Improve the performance of your marketing initiatives. If you feel that your company’s marketing is falling behind the times, now is a great opportunity to study several tactics that might bring it up to speed. E-mail, social media, video, and retargeted advertising are some of the modern marketing channels and mediums that should be considered for use. Conduct experiments on all of your different advertising strategies to verify that you are getting a satisfactory return on your financial investment.
Why hire a Virtual CFO
A virtual CFO contributes to organizational leadership by keeping tabs on all the money matters, both now and in the future, through continuous strategy development. They are in charge of tasks that look to the future, such as budgeting, forecasting, vendor partnerships, tax strategies, compliance issues, and planning, all toward a better financial position. Do you need support to improve your company’s financial position? Call 410-952-6767 or contact us today for a FREE consultation.
Free cash flow, often abbreviated as “FCF, is an efficiency and liquidity ratio that determines how much more cash a firm earns than it uses to operate and grow its business. It is calculated by deducting capital expenditures (CAPEX) from operational cash flow. For investors, free cash flow serves as an indicator of a company’s financial performance, which affects how much a company is worth. For small business owners, FCF helps them figure out if their business can grow, change, or make more money.
What are the types of Free Cash Flow
It is not always clear what is meant when someone mentions FCF. People may be referring to one of several metrics.
Here are the two most common types:
Free Cash Flow to the Firm (FCFF). This is the cash flow available to all funding providers (debt holders, preferred stockholders, common stockholders, convertible bond investors, etc.). It indicates the excess funds that a company would have if it had no debt.
Free Cash Flow to Equity. This is the amount of cash that a company generates that could eventually be distributed to shareholders. It is determined by subtracting net debt issued from capital expenditures and adding cash from operations.
How Free Cash Flow Works
When a business has positive free cash flow, it can pay all of its monthly bills and still have money left over. Businesses that are performing well and have rising or high free cash flow metrics may desire to grow. Growing the free cash flow of a company attracts investors. These businesses can invest their extra income to get a return. On the other hand, if there is little money left over after paying for business expenses, the free cash flow is minimal. Because of this, investors may be less interested in the company because it may be less likely to make money in the future.
Having difficulty monitoring the financial performance of your business? Call 410-952-6767 or contact us today for a FREE consultation.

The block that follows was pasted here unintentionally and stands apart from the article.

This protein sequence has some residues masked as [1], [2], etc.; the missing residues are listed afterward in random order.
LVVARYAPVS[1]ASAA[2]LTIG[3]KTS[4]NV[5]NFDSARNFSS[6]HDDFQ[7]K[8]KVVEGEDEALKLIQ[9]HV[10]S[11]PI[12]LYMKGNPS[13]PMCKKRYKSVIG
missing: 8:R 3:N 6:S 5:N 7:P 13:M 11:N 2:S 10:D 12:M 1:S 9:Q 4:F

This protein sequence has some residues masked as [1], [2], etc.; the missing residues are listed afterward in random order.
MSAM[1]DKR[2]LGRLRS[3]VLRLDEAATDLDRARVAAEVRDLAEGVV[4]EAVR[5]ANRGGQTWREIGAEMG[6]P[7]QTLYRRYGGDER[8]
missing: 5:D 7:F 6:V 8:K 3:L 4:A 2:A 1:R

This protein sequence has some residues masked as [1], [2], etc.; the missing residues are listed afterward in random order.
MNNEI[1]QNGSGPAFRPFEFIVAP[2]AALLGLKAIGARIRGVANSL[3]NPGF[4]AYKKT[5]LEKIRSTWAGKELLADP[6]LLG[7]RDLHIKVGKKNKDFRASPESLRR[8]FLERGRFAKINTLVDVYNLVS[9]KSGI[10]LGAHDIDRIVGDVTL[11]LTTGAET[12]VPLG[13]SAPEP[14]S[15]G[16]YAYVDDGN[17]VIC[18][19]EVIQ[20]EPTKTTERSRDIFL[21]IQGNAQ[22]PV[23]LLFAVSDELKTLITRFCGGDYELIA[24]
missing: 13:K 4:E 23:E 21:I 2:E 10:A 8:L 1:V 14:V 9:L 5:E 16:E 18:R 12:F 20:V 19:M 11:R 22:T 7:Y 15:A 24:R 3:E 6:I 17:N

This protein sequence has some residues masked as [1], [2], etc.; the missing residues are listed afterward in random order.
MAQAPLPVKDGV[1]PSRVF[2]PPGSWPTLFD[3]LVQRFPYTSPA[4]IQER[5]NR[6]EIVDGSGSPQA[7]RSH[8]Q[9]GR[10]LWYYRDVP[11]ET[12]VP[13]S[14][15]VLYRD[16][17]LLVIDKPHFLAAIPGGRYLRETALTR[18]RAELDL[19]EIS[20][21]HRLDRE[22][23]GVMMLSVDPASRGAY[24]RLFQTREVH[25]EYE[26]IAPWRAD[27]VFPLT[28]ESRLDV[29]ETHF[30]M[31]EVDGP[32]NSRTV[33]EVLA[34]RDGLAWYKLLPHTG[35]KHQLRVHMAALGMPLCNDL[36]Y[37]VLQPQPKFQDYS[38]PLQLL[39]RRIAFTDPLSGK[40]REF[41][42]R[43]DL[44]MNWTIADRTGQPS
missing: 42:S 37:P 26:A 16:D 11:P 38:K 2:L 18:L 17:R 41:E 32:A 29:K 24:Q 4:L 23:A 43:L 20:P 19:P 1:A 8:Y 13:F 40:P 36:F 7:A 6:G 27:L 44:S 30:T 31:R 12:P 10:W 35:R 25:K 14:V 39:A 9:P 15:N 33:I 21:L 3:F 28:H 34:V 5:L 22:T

To stay solvent, businesses require money. Your business will struggle to succeed even with strong sales if it doesn’t have the cash to operate. However, examining your company’s cash flow status requires more effort than checking your bank account. Liquidity can be used as a metric to assess their capacity to meet short-term financial obligations. It serves as a gauge of your company’s capacity to turn assets—or anything else it owns with a monetary value—into cash. It is quick and simple to turn liquid assets into cash.
What is Company’s Ability to pay
A company’s ability to pay its short-term liabilities—those that are due in less than a year—is measured by its liquidity. For instance, you may determine that you have enough cash on hand to cover all of your anticipated expenses by looking at your current and future obligations. Or you could decide that you need to use additional assets and investments that can be turned into cash. The more liquid an asset is, the simpler it is to turn it into cash.
Why is Liquidity Important?
The investments and assets that your business possesses have financial value. And liquidity refers to how soon, should the need arise, you can access this money. Here are a few reasons why it matters to businesses.
Tracks the financial health of your business:You can learn about your company’s current financial performance and future financial planning by measuring liquidity.
Liquidity Planning fills the gaps between when the business might run out of cash to pay for anticipated obligations: This involves coordinating the bills you anticipate receiving and the invoices you anticipate sending via accounts receivable and accounts payable.
Provides visibility for possible future investments or business expansion. When doing liquidity planning, you’ll also be keeping an eye out for times when you might anticipate having extra money that could be used toward other investments or business expansion.
How can a CFO help with liquidity?
The existence of economic uncertainty may cause you to continue to experience capital pressure in your company. Maintaining a steady flow of cash is very essential in order to satisfy unplanned obligations and pay for unanticipated expenses. When something like this takes place, it is the task of the Chief Financial Officer (CFO) to develop plans that will both increase the amount of money coming in and keep the amount of money going out under control so that the company may have the greatest amount of liquidity possible.